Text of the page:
Depending on how sacred the church is, and how old the church is, those in charge will determine if flash is allowed. If flash is not allowed, make sure that the photographer knows this prior so they bring the proper lenses to accommodate a darker room.
Where can a photographer stand during the ceremony?
Areas in the church that a photographer may not be able to stand include: Aisle, altar, above on a second floor or loft and in front of the bridal party. The hardest position for a photographer is when the church only allows them to stand behind the last row of pews. That does not allow for close up shots of the couple’s faces like this one below.
Where can you take pictures following the ceremony?
Most couples want to take pictures standing at the altar, but make sure you ask if that is allowed by your church. Some couples also like to take group pictures on the steps outside of the church, but there are some churches that don’t allow pictures outside.
What does the photographer and/or any other vendors wear at the church?
Make sure the photographer knows how to dress properly, so they do not get kicked on wedding day. Watch out for sneakers, jeans, and t-shirts.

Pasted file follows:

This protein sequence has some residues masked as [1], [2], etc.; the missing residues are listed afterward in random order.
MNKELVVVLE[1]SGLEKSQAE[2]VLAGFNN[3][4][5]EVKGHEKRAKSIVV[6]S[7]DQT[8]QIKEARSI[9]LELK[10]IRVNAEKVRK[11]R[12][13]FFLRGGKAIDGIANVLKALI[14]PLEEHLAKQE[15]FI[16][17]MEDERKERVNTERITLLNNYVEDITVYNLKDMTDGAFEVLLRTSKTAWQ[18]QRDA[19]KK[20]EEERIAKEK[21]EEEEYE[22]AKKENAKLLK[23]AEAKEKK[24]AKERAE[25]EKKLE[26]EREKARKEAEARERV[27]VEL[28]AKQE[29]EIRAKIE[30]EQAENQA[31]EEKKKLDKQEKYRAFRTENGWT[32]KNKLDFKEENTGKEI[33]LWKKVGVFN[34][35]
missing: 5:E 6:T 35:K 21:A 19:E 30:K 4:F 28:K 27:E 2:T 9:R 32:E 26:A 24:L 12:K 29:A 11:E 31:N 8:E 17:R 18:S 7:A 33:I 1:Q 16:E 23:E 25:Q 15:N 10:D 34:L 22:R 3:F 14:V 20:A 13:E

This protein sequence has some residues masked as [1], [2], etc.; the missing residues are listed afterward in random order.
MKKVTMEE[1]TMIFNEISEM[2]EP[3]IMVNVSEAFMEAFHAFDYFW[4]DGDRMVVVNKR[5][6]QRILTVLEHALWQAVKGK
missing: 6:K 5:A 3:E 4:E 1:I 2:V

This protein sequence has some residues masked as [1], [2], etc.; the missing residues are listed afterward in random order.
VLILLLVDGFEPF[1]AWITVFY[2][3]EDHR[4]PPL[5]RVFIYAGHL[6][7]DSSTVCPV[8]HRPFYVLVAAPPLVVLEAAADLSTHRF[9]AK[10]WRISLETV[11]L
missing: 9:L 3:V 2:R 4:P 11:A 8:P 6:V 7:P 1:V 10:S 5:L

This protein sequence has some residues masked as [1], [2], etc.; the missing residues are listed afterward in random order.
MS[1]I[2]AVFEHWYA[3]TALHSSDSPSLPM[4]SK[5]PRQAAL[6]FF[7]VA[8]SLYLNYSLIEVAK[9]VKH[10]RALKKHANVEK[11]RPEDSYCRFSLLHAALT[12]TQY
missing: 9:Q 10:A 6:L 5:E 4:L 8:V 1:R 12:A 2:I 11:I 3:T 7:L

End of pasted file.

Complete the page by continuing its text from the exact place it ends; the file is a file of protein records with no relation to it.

Does the bridal party typically stand or sit?
This may not seem important, but when a bride envisions her wedding with all her ladies standing aside her, it may come as a shock that only her maid of honor will be there. Depending on the layout of the church, and how the priest prefers to run his or her ceremonies, the bridal party may be situated differently than expected (and we don’t like surprises on wedding day!).
Is there a bridal room and/or groom’s room?
It’s most common to have one room that the bride, bridesmaids and closest family members can hang out in before the ceremony. Sometimes, you get lucky and there is another room available for the gentlemen. But, there are also times when there is no room available for the bride or groom. This poses a problem if the bride wants to show up early because she will have nowhere to go. We sometimes see brides holding back in a limo until the ceremony begins, which is not comfortable or convenient.
Can you bring in a visiting priest to perform or assist the parish priest?
We have had a few couples whose relatives are priests, or they are close to their parish priest, and they wanted them to either perform the ceremony or at least assist the current priest. It’s as simple as asking your current priest his permission to bring in someone else; we have found in most cases they allow, depending on the parish.
What does the church provide for your wedding day?
Most churches require you to provide your own four candles (2 regular tapers, 1 large taper, 1 votive) and two taper holders. Reserve signs for the front rows sometimes are provided through the church, but most the time couples print their own to match with the rest of their stationary. Don’t forget the most important thing – your marriage license!